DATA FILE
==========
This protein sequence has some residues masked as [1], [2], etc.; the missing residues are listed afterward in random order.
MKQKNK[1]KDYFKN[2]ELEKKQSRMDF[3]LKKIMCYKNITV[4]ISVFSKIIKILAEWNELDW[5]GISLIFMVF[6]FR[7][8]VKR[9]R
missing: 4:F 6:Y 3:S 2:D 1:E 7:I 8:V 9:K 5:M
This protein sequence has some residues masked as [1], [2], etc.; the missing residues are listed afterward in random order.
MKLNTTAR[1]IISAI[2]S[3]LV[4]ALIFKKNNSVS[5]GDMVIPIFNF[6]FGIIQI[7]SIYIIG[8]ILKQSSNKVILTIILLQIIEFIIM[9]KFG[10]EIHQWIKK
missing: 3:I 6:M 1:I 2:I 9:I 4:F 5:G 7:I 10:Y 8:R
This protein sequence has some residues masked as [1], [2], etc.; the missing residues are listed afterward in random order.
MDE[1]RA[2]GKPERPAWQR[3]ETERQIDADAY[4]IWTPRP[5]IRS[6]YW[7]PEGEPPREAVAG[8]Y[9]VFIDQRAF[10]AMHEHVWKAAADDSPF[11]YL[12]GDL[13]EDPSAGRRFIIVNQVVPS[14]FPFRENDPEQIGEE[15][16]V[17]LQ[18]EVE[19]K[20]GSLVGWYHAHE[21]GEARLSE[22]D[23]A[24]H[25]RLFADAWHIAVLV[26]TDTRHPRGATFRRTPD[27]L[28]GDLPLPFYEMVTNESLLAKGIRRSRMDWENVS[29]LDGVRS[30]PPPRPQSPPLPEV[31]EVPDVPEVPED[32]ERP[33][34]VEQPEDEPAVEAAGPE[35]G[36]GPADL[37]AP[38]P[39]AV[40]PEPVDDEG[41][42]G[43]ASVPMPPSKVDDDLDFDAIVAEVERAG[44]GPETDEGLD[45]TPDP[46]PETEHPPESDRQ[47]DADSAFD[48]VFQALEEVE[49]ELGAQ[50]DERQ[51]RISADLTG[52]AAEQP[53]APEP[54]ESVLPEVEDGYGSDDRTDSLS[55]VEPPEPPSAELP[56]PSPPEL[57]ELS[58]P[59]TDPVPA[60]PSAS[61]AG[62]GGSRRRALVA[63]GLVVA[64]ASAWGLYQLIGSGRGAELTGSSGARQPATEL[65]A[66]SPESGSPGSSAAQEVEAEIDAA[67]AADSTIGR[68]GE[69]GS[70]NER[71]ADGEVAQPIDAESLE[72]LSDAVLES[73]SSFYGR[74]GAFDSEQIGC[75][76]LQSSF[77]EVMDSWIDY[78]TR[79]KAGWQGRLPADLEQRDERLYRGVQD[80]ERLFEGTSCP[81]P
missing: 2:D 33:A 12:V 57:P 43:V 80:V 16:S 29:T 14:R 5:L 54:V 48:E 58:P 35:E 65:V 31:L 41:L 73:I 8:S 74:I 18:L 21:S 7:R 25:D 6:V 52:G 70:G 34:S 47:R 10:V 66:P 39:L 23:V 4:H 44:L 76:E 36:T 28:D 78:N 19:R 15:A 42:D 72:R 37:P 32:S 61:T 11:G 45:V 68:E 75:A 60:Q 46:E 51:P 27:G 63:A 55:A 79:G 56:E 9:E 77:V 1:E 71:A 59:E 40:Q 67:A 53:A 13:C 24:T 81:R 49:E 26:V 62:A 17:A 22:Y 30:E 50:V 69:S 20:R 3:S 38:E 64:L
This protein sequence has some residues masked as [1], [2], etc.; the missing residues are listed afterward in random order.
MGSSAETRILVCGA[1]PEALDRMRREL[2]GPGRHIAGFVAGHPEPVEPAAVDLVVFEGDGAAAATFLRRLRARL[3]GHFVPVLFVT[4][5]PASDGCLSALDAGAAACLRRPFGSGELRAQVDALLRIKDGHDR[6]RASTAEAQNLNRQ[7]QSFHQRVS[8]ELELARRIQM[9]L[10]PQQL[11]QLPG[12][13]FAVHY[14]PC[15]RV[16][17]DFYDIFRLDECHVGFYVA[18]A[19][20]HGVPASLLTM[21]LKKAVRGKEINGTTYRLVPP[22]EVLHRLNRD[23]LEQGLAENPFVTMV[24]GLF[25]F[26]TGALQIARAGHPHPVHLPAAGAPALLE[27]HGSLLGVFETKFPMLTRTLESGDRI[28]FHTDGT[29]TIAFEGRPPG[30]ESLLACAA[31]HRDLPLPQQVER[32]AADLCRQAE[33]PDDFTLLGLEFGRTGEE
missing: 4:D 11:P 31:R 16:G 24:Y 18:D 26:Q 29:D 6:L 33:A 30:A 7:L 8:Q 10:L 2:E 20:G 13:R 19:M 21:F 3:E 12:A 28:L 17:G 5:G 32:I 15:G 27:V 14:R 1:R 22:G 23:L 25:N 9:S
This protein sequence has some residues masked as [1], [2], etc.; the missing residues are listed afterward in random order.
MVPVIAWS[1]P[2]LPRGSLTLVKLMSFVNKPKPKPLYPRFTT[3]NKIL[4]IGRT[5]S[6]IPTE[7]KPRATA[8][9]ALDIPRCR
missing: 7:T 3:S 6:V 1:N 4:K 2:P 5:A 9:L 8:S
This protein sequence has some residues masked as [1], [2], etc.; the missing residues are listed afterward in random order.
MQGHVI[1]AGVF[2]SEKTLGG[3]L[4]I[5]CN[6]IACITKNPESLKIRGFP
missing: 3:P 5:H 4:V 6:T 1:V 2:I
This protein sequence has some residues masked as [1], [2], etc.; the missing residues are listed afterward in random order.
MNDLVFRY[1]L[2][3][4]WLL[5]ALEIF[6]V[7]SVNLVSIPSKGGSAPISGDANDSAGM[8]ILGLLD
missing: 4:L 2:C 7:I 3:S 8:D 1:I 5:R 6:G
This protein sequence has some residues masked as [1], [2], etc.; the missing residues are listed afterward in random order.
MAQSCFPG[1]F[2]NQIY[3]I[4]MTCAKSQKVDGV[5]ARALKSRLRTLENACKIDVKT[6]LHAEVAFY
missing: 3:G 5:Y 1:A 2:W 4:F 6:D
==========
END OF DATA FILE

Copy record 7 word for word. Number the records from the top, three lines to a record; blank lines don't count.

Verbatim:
This protein sequence has some residues masked as [1], [2], etc.; the missing residues are listed afterward in random order.
MNDLVFRY[1]L[2][3][4]WLL[5]ALEIF[6]V[7]SVNLVSIPSKGGSAPISGDANDSAGM[8]ILGLLD
missing: 4:L 2:C 7:I 3:S 8:D 1:I 5:R 6:G